My ANZAC Day dive at Port Hughes 25/4/99

I had excellent visibility for a 100 minute plus dive. I can't understand why I haven't dived more often there. I saw so many beautiful sights including a large school of fish (Trevally?), two large Stargazers, two seahorses and a Fiddler Ray. I saw lots of Globe Fish, Little Weed Whiting, Red Mullet and Bullseyes. There were numerous beautiful leatherjackets including Pygmies and Mosaics. Other fish sighted included cowfish, Magpie Perch, flathead, pipefish, cardinals, Old Wives, Squarebacks, Dusky Morwong, Moonlighter, Ringed Toadfish, Snook and Castlenau's Wrasse. My buddy and I followed the two Stargazers around, admired the two seahorses, patted Globe Fish and Cuttlefish, and held the Fiddler Ray. I swam after a large jellyfish which was surrounded by tiny fish. We also saw some comb jellies and, of course, the beautiful soft corals and nudibranchs grazing.

What more could I ask for? Well I could have taken my camera for a start! I might have been able to photograph one of the three juvenile Scaly Fin that demanded our attention from time to time. Then there was the Grubfish. I simply must return again soon with a camera to record these beautiful creatures.

Steve Reynolds

The South Australian Aquarium Society Inc. Talk 13/7/99

Phill and Barbara McPeake, Margaret and I went to the Paynham Community Centre to talk to the above Society about MLSSA.

We spoke after the General Business, which included a very interesting member talk about the captive breeding of Bristlenose Catfish.

I began our talk by describing the evolution of MLSSA. This was followed up with a brief description of the aims and objectives of the Society. We then showed a selection from the Photo Index. Subsequent comments indicated most of the audience had never realised the wonders in our local waters.

Question time was ably handled by Phill who had to field questions on the setting up and running of marine aquaria.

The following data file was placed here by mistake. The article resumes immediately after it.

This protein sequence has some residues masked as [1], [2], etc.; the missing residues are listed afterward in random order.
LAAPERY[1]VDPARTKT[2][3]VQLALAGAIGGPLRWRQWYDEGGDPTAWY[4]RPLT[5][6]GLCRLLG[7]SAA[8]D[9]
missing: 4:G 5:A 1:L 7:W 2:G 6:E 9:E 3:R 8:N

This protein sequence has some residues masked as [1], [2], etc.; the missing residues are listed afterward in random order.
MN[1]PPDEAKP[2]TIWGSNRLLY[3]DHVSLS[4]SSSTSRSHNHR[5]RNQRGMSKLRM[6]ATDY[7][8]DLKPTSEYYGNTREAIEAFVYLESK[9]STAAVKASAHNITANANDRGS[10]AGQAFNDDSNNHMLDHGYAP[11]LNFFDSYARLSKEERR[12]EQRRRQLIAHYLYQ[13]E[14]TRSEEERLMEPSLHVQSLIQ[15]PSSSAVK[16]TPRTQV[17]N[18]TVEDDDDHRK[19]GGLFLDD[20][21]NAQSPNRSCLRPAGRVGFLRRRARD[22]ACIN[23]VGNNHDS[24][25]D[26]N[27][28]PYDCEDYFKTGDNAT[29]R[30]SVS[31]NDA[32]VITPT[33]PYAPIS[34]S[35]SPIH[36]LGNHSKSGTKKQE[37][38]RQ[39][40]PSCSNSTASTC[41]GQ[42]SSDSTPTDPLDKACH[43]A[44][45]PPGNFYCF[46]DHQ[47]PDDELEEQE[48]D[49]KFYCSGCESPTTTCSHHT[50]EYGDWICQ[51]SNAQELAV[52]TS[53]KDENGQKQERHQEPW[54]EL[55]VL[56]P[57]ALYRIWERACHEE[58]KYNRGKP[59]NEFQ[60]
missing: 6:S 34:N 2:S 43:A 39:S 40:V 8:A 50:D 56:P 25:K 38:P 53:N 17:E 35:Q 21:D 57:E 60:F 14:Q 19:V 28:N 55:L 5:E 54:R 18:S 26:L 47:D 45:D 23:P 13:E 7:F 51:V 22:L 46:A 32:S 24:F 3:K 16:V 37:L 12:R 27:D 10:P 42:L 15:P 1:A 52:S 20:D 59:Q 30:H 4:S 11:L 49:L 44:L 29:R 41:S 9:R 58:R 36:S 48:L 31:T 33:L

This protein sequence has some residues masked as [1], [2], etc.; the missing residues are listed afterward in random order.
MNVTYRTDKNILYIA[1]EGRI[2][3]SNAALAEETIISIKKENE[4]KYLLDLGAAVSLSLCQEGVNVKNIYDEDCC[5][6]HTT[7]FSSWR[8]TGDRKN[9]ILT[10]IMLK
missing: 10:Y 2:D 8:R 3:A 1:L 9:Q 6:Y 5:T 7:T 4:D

Following the talk we had the opportunity to mingle with the audience.

Philip Hall

Rapid Bay Seadragons Future Still Murky

One of South Australia's most important jetty dive sites for watching leafy seadragons may be under threat from demolition. Dive groups and 'dragon-lovers' fear that Transport SA may demolish the end of the Rapid Bay Jetty* destroying the marine life and possibly impacting on the seadragon colony there.

Possible changes to the jetty range from total removal of the end section - including pylons, to removal of upper decking. Divers are worried about the removal of the end 'T' section of the jetty. This is where the seadragons are usually seen. The least extreme option of removing planking, which shades the pylons, may change light conditions, resulting in permanent loss of some of the shade-tolerant marine life, including the dragons apparent feeding habitat.

A significant number of sightings (23.1% of all dive sightings) from the Dragon Search records, are from Rapid Bay Jetty. The seadragon colony at the Rapid Bay Jetty have featured in international dive and wildlife publications including BBC Wildlife, and the site is known nationally and around the world as one of the 'spots' to dive with dragons. Most other dragon dive sites require boat access. Seadragons are protected in South Australia under the Fisheries Act 1982, and recently Tourism SA has been promoting the leafy seadragon in its international literature as a focus for marine tourism.

The Minister for Transport has stated to the SA Recreational Fishing Advisory Council that options for the repair of the areas of the jetty, such as the dolphin decking (the end 'T' section) are marginally cheaper than demolition. However the Minister adds that irrespective of cost of repair, consideration has also to be given to the costs of maintenance. The jetty itself is no longer used for commercial purposes and is classed as a recreational jetty. Funding which was made available for the upgrade of recreational jetties is only available on the condition that local councils assume responsibility for on-going maintenance. An unnamed consortium has apparently expressed interest in the jetty to the Minister's office for an as yet unclarified proposal. There was rumour that a developer had expressed interest to use the jetty for fish farming activities.